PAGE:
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WRI established its China office in 2007. We work with leaders in business, government, and civil society to address climate change, transport, and water risk issues. Learn more about our work in China. Visit our WRI China website.

WASHINGTON— China’s pollution and emissions challenges have been making headlines, but China’s leaders are taking action to respond. While some U.S. policy makers are using China’s pollution as an excuse for U.S. inaction, there are also emerging signals that China can make progress on its pollution challenges.

What is the reality? Is China heading in a new direction?

Emissions Trading in China: First Reports from the Field

Chinese emissions trading pilots emerge as environmental and climate issues reach the top of the Chinese agenda. The authors discuss emissions trading in China, from the field. Editor's note: This blog post was originally posted on ChinaFAQs.

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China Can Turn its Challenges into Clear Opportunities for Greener Growth

Confronted with a cooling economy and global headlines declaring an "Airpocalypse", China faces challenges on multiple fronts. While many people are quick to point out the hurdles, the reality is that its leaders are moving ahead with significant policy measures and reforms. If successful, these actions will not only help drive China's economic development, they will address another mounting threat: climate change.

The latest report from the Intergovernmental Panel on Climate Change confirms the risks of climate change and humans' central role in it. China is no less vulnerable. One-third of its coastline is highly vulnerable to rising seas that will probably lead to the relocation of coastal communities. China's agricultural production - including rice, wheat and corn - could fall dramatically within a few decades due to shifts in precipitation and soil quality. Health impacts, including malaria and other infectious diseases, are also expected to mount as global temperatures rise.

As China moves to tackle issues related to the economy, pollution and urbanisation, each carries opportunities to shift the country's emissions trajectory and make progress on climate change.

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King Coal’s Climate Challenge

Coal is emerging as a major topic of conversation at the United Nations climate-change negotiations currently taking place in Warsaw – and rightly so. Indeed, it is a discussion that the world needs to have.

The latest findings of the Intergovernmental Panel on Climate Change conclude that we are quickly using up our carbon “budget” – the amount of carbon that we can afford to emit while still having a good chance of limiting global warming to 2º Celsius. According to the IPCC, keeping the global temperature increase from pre-industrial levels below this threshold – the recognized tipping point beyond which climate change is likely to get seriously out of control – requires that the world emit only about 1,000 gigatonnes of carbon (GtC). More than half of this amount was already emitted by 2011. Unless we shift away from carbon-intensive behavior, the remaining budget will run out in roughly three decades.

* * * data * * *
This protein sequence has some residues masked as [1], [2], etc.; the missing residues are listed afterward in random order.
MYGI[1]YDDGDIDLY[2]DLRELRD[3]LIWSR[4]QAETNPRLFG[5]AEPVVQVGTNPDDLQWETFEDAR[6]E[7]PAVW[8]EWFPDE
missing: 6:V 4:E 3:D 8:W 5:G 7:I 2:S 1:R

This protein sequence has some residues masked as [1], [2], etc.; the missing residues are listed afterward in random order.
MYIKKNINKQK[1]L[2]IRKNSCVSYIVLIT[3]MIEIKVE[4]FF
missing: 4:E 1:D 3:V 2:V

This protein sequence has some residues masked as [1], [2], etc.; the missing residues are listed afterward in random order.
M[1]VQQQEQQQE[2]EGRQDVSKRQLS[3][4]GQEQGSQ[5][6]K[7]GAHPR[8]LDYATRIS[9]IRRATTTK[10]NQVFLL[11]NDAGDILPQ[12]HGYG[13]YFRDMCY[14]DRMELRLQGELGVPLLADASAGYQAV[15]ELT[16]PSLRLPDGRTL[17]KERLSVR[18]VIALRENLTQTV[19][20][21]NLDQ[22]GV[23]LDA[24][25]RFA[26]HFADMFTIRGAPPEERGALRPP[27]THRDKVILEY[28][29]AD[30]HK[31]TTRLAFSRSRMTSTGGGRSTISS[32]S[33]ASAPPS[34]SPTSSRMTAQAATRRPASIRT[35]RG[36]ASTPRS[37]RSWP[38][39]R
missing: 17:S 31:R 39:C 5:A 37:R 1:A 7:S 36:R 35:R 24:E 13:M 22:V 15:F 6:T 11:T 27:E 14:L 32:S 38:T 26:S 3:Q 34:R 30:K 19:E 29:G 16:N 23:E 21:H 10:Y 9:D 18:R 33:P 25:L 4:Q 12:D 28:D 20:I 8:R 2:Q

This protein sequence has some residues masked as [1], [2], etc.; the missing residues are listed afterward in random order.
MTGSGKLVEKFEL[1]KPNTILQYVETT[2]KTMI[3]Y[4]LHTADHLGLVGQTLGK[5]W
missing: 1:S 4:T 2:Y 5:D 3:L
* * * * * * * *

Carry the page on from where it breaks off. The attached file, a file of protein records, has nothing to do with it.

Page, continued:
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Water Risks on the Rise for Three Global Energy Production Hot Spots

Energy and consulting firm Wood Mackenzie, supported by data and analysis from WRI’s Aqueduct Water Risk Atlas, surveyed water risks among the world’s top energy-producing regions. They found that three energy sectors face particularly high water risks: shale gas in the United States, coal production and coal-fired power in China, and crude oil in the Middle East.

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China’s Response to Air Pollution Poses Threat to Water

Record-setting levels of smog this week shut down Harbin, a city of 11 million people in northeast China. Officials blamed increased coal consumption during the first days of winter heating, underscoring the urgency of the China State Council’s recently announced initiative to address persistent smog in major cities.

But while the Air Pollution Control Action Plan has ambitious goals—cutting air particulates and coal consumption—it may create unintended problems for the country’s water supply.

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Recent Progress Shows China’s Leadership on Carbon Capture and Storage

It is common knowledge that China burns a large amount of coal, with the fuel accounting for nearly 70% of China’s primary energy consumption in recent years. What is less commonly known is that China is also working on ways to reduce the impact of its coal use, including aggressively pursuing research and demonstration of carbon capture, utilization and storage (CCUS) technology.

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